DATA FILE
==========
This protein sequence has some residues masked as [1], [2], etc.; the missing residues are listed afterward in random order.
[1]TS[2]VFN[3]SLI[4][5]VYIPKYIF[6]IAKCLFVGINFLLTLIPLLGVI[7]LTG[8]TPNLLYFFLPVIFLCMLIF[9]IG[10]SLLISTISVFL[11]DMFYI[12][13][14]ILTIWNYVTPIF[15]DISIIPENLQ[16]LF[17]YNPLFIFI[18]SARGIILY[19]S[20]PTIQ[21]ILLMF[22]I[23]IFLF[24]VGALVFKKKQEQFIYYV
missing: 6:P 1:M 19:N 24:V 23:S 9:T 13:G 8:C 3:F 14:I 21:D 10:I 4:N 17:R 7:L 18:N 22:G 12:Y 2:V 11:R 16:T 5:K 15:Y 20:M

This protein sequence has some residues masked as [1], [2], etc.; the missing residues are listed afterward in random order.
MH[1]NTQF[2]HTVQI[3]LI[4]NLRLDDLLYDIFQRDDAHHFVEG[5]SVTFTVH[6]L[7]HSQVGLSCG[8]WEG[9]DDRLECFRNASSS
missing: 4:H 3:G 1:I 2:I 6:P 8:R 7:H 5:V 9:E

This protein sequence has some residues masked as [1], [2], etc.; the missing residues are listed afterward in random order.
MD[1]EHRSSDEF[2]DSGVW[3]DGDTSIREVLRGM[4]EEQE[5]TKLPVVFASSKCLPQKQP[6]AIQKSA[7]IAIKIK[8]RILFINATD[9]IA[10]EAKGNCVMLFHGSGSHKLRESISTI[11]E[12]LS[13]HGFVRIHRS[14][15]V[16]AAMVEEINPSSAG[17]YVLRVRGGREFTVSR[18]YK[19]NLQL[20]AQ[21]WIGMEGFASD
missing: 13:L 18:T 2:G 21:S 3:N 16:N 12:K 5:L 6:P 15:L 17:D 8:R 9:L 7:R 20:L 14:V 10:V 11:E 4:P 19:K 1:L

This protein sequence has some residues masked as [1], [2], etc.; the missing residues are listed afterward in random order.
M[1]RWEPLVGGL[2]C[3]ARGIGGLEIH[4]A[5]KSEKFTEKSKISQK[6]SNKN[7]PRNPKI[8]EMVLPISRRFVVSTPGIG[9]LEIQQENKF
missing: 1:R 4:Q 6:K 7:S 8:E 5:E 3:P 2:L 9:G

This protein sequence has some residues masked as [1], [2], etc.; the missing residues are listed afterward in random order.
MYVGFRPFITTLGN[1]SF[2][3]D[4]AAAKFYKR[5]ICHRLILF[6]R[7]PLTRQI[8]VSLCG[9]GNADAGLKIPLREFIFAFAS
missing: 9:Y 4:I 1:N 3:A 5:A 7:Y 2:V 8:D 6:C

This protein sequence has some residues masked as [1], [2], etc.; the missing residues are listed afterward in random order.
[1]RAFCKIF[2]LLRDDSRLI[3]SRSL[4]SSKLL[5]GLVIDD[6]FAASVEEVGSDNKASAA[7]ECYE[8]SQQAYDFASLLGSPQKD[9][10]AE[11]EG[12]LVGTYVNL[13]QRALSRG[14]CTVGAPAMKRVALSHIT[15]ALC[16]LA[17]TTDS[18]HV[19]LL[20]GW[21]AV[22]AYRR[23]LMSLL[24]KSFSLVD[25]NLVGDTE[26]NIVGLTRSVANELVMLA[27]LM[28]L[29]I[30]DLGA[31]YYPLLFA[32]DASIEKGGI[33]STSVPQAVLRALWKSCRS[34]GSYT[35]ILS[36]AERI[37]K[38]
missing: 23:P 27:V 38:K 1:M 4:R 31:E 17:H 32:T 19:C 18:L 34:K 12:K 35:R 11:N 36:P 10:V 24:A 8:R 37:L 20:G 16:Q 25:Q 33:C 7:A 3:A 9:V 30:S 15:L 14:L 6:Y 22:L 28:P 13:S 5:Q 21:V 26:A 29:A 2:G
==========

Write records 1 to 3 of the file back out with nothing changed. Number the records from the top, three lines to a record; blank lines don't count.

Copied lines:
This protein sequence has some residues masked as [1], [2], etc.; the missing residues are listed afterward in random order.
[1]TS[2]VFN[3]SLI[4][5]VYIPKYIF[6]IAKCLFVGINFLLTLIPLLGVI[7]LTG[8]TPNLLYFFLPVIFLCMLIF[9]IG[10]SLLISTISVFL[11]DMFYI[12][13][14]ILTIWNYVTPIF[15]DISIIPENLQ[16]LF[17]YNPLFIFI[18]SARGIILY[19]S[20]PTIQ[21]ILLMF[22]I[23]IFLF[24]VGALVFKKKQEQFIYYV
missing: 6:P 1:M 19:N 24:V 23:S 9:T 13:G 8:C 3:F 14:I 21:D 10:I 4:N 17:R 7:L 18:N 22:G 12:Y 2:V 11:R 16:T 5:K 15:Y 20:M

This protein sequence has some residues masked as [1], [2], etc.; the missing residues are listed afterward in random order.
MH[1]NTQF[2]HTVQI[3]LI[4]NLRLDDLLYDIFQRDDAHHFVEG[5]SVTFTVH[6]L[7]HSQVGLSCG[8]WEG[9]DDRLECFRNASSS
missing: 4:H 3:G 1:I 2:I 6:P 8:R 7:H 5:V 9:E

This protein sequence has some residues masked as [1], [2], etc.; the missing residues are listed afterward in random order.
MD[1]EHRSSDEF[2]DSGVW[3]DGDTSIREVLRGM[4]EEQE[5]TKLPVVFASSKCLPQKQP[6]AIQKSA[7]IAIKIK[8]RILFINATD[9]IA[10]EAKGNCVMLFHGSGSHKLRESISTI[11]E[12]LS[13]HGFVRIHRS[14][15]V[16]AAMVEEINPSSAG[17]YVLRVRGGREFTVSR[18]YK[19]NLQL[20]AQ[21]WIGMEGFASD
missing: 13:L 18:T 2:G 21:S 3:N 16:N 12:K 5:L 6:P 15:L 17:D 8:R 9:L 7:R 20:L 14:V 10:V 11:E 4:P 19:K 1:L